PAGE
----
I use a 'push stick/hold down that rides the rip fence made from 1/4"
ply that has a small piece on the back that pushes stock forward AND
holds the front edge down. The blade guard and splitter are on
On Mon, 24 Oct 2005 04:32:49 GMT, "Billy Smith"
I recently saw a type of push stick that was made to ride in the
channel of a Biesemeyer type of fence. It would hold the work piece
down. and push it through.This would make it simple to push thin pieces
through, and keep control though the whole cut. I plan to make one with
replaceable push and hold down parts, and even have it hook up to my
I can't remember (the memory is the second thing that goes as you get
older. I can't remember what the first thing was.) where I saw it,
maybe Woodshop News. It was one of those things that makes sense to me,
like why didn't I think of that.
I have seen this happen and we used to demonstrate to students why you
do not stand behind the blade.
Our saws had a kickback pawl only on the piece against the fence if
As was explained to me if the offcut piece is very small the air
movement between it and the blade can suck it into contact. If it
touches a tooth travelling nearly parrallel to the table it can catch
and be thrown at nearly the blade speed.
We always cut small stock with the blade set for maximum depth.
I dont really know if this explanation is correct but it made sense to
me at the time.
I have made a hold-down of sorts using a piece of weather seal. The
aluminum and rubber strip to seal the bottom of the door. Clamped at
the right height behind the blade it provides a drag on the workpiece.
It seems to me that unless it is quite long, a push stick that rides in the
channel of a fence will, as the leading end approaches the cutting edge,
take the hand too near the teeth.
The work situation should be that the reflex forward movement that happens
when something goes wrong will not take the hand near the blade.
Jeff Gorman, West Yorkshire, UK
email : Username is amgron
often times I stand at the side/end of my unisaw and use the hold down
pusher thingys that came with my jointer. Blade guard and stuff is still
on but I like to be out of the way.
Billy Smith wrote:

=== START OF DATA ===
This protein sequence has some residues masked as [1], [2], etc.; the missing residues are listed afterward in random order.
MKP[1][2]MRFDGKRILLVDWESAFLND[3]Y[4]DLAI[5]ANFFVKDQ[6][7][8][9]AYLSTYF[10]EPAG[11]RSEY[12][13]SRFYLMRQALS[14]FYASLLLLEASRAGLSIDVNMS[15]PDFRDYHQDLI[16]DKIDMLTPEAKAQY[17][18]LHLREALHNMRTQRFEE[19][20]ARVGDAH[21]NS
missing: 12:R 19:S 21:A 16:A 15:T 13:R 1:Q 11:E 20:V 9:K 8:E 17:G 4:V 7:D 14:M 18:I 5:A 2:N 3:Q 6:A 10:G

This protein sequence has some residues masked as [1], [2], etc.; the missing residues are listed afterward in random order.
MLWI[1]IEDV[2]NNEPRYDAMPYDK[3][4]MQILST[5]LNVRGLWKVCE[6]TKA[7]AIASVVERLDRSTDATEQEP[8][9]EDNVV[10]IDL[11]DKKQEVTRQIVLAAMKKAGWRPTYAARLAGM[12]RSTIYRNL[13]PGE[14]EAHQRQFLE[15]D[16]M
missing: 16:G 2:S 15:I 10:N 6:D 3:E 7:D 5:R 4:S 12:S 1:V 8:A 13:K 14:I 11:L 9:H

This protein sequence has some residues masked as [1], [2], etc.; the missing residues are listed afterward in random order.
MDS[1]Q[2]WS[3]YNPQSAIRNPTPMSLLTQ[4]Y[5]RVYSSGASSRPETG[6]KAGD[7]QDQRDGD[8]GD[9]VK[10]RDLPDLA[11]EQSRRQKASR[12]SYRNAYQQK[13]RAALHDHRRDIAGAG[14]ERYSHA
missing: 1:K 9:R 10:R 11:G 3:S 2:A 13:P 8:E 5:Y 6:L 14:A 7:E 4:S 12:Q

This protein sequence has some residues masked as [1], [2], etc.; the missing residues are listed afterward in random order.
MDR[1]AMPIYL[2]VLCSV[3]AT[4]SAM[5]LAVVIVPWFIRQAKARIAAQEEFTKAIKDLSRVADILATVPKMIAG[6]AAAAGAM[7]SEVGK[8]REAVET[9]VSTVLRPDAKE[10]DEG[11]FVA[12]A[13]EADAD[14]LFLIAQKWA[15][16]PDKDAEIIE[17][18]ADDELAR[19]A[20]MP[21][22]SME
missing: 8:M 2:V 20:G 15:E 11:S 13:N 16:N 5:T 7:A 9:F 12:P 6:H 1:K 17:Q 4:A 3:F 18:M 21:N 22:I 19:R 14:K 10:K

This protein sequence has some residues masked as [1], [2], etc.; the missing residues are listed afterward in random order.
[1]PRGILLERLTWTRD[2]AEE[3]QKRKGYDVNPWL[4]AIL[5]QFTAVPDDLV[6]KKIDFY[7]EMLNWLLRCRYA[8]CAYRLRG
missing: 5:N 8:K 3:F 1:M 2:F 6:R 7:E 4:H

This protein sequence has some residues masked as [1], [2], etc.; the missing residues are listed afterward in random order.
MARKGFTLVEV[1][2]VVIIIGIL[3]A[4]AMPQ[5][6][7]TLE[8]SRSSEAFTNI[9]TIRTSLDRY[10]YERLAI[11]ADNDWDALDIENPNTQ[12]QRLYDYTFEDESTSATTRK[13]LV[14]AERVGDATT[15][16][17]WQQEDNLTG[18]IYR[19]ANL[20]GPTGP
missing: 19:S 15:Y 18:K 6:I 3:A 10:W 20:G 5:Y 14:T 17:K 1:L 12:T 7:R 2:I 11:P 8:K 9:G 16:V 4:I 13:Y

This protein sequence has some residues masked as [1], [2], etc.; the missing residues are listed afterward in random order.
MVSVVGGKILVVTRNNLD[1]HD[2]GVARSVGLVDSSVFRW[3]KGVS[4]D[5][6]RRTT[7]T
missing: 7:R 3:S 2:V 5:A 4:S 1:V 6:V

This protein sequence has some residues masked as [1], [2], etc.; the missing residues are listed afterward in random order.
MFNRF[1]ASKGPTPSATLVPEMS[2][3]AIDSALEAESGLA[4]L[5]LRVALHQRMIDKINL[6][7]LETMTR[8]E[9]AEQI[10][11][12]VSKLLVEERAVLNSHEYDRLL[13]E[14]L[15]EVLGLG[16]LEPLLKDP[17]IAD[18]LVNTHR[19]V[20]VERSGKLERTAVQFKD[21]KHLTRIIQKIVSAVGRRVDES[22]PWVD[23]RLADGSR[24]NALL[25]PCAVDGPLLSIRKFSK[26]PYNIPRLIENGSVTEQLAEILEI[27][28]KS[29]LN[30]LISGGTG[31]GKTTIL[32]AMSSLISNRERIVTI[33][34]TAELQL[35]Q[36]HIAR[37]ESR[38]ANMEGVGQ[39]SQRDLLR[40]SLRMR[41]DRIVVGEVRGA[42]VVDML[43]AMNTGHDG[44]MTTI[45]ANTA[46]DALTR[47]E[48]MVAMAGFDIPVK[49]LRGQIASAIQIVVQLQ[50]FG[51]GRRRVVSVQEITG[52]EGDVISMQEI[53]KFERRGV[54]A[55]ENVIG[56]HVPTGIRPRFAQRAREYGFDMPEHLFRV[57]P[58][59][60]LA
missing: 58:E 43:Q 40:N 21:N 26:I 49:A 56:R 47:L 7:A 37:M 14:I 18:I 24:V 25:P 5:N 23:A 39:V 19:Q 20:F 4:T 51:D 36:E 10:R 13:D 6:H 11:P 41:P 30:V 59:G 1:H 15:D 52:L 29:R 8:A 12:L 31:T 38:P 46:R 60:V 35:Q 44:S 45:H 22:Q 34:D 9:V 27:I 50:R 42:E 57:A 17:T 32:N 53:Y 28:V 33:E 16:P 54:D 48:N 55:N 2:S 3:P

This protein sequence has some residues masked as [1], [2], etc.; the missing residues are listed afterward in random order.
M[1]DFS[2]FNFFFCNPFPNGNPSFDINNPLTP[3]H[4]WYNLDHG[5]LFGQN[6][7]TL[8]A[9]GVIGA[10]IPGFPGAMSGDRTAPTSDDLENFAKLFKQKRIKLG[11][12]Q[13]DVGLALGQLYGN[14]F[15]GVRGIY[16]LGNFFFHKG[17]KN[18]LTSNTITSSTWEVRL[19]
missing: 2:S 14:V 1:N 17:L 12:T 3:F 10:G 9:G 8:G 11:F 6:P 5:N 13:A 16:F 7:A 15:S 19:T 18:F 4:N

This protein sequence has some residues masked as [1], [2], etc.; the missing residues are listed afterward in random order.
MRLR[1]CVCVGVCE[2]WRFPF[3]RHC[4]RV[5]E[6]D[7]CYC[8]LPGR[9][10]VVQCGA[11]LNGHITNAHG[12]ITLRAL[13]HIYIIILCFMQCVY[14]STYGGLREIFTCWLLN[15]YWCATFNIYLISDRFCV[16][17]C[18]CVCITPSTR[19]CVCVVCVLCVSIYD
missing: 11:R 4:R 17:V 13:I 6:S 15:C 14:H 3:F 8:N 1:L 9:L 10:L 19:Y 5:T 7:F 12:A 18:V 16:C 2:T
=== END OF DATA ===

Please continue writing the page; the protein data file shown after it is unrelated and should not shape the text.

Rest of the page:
I'm betting that the stock was in less than an inch
thick and you had the blade set low - gullet just
above the surface of the board. Splitters typically
are only close to the rear teeth when the blade
is set all the way up and the distance between it
and the rear teeth gets bigger as the blade is
lowered. So on cuts with the blade set low, there
can be several inches between the spillter and
the rear teeth.
Now add "anti-kickback" pawls that'll let a piece
of wood get between it and the splitter AND have
some slop in them - well they ain't doing what
they're advertised as doing AND they are doing
what they shouldn't be doing - pushing a piece
of wood into the rear teeth coming up out of the
Then add a blade guard that prevent you from
using a wide push stick controlling the piece
AND the off cut. . .
If you haven't had a kickback in ten years -
well consider yourself blessed. Go buy a
lottery ticket 'cause you're a lucky man.
European table saws come with a riving knife
rather than a splitter. It stays close to the
blade around almost the entire rear quarter
of the blade and can be set within millimeters
of the teeth. And it has a dulled knife edge
rather than a flat face towards the blade. Keeps
the kerf open and wood at the back of the
saw blade clear of the Evil Rear Teeth. Why
they aren't standard on U.S. market table
saws is a mystery to me.
Glad the "learning experience" didn't include
a trip to the emergency room.
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